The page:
Sarthe (French pronunciation: [saʁt]) is a department of Pays de la Loire situated in the Grand-Ouest of the country. It is named after the River Sarthe, which flows from east of Le Mans to just north of Angers.
Prefecture building of the Sarthe department, in Le Mans
Location of Sarthe in France
|Region||Pays de la Loire|
|• President of the General Council||Roland du Luart|
|• Total||6,206 km2 (2,396 sq mi)|
|• Density||91/km2 (240/sq mi)|
|Time zone||UTC+1 (CET)|
|• Summer (DST)||UTC+2 (CEST)|
|^1 French Land Register data, which exclude estuaries, and lakes, ponds, and glaciers larger than 1 km2|
In the late 18th century, before it was officially Sarthe, the nobility built their Mansions and Chateaus there, as an escape from Paris.
The department was created during the French Revolution on 4 March 1790, pursuant to the law of 22 December 1789, starting from a part of the province of Maine. The latter was divided into two departments, Sarthe to the east and Mayenne to the west.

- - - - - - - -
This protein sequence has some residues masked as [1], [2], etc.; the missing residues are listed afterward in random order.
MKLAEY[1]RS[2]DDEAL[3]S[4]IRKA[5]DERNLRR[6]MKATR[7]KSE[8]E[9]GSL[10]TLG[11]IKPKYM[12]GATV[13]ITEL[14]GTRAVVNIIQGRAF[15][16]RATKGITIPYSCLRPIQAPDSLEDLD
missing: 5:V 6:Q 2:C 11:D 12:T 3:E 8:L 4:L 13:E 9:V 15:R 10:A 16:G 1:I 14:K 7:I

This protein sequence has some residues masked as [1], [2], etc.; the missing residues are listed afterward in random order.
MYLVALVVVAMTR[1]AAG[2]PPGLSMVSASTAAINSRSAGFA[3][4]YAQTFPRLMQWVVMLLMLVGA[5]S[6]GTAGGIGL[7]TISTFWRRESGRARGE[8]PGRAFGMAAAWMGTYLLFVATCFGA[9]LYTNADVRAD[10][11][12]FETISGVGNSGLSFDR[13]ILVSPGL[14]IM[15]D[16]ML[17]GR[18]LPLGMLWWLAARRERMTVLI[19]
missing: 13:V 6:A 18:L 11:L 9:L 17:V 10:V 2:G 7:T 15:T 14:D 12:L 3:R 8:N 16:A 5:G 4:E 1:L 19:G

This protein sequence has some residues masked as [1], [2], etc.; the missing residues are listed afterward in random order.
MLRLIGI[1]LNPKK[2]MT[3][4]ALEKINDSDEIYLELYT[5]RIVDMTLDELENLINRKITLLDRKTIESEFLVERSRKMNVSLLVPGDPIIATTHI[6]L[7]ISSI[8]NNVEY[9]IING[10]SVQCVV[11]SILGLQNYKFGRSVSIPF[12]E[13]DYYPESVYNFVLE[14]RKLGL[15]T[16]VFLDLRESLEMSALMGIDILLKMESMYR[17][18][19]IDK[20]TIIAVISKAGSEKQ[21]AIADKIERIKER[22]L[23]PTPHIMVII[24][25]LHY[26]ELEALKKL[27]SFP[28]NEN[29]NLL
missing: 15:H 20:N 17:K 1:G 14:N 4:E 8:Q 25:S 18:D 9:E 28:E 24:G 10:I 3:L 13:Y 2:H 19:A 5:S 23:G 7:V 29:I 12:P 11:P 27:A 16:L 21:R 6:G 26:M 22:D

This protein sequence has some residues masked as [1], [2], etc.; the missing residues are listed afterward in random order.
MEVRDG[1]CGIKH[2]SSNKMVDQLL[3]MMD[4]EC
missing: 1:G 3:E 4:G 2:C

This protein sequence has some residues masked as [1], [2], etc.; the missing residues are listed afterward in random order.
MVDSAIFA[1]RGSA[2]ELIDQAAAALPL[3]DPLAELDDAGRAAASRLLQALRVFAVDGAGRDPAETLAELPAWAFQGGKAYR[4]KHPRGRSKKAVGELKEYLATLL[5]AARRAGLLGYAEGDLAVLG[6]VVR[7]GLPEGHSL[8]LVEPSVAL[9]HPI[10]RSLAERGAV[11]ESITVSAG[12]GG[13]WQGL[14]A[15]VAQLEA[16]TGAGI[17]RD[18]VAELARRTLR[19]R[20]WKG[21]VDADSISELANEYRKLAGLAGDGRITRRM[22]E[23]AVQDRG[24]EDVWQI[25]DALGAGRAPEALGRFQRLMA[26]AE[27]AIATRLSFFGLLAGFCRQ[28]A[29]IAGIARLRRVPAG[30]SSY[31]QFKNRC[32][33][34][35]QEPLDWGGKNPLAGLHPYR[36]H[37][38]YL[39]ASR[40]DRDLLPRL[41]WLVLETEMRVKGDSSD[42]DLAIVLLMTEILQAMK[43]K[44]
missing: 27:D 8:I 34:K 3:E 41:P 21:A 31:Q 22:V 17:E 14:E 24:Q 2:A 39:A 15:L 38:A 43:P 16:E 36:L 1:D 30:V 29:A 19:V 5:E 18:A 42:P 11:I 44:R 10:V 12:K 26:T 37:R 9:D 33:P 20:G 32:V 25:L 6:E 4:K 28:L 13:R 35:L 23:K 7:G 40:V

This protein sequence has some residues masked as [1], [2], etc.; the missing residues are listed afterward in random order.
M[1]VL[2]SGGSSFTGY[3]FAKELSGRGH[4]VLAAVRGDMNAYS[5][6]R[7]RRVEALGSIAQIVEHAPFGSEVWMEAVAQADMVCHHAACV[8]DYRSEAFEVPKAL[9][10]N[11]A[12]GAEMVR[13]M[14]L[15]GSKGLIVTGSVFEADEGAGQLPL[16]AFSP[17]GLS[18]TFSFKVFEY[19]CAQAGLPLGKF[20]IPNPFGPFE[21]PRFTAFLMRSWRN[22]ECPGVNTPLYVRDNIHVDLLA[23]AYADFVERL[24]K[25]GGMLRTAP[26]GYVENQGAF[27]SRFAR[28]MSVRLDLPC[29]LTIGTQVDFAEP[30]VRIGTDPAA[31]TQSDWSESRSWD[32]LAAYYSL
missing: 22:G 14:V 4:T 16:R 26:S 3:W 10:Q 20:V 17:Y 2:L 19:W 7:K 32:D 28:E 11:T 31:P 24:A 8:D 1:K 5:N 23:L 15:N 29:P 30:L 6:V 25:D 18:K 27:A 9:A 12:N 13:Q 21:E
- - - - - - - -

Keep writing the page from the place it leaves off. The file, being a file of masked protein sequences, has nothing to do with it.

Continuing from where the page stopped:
In Roman times, this province contained the city of Mans, and many of its ruins are still standing. The Roman Thermal Bathhouse attracts many tourists, as does the Theater of Aubigné-Racan, both located on the outskirts of Anjou, Maine, and Touraine.
Marin Mersenne, perhaps the most important scientific figure in the early 17th century, was born in the vicinity of Sarthe.
The department of Sarthe is at the north end of the administrative region of Pays-de-la-Loire. It is south of Normandy and on the southern edge of the Armorican Massif. It is bordered by the departments of Orne, Eure-et-Loir, Loir-et-Cher, Indre-et-Loire, Maine-et-Loire and Mayenne.
Approximately 300,000 people, comprising more than half of the department's population, live in Le Mans, its conurbation, or the essentially urban communes close by. The rest of the department retains a rural character, with agriculture as the chief part of the economy.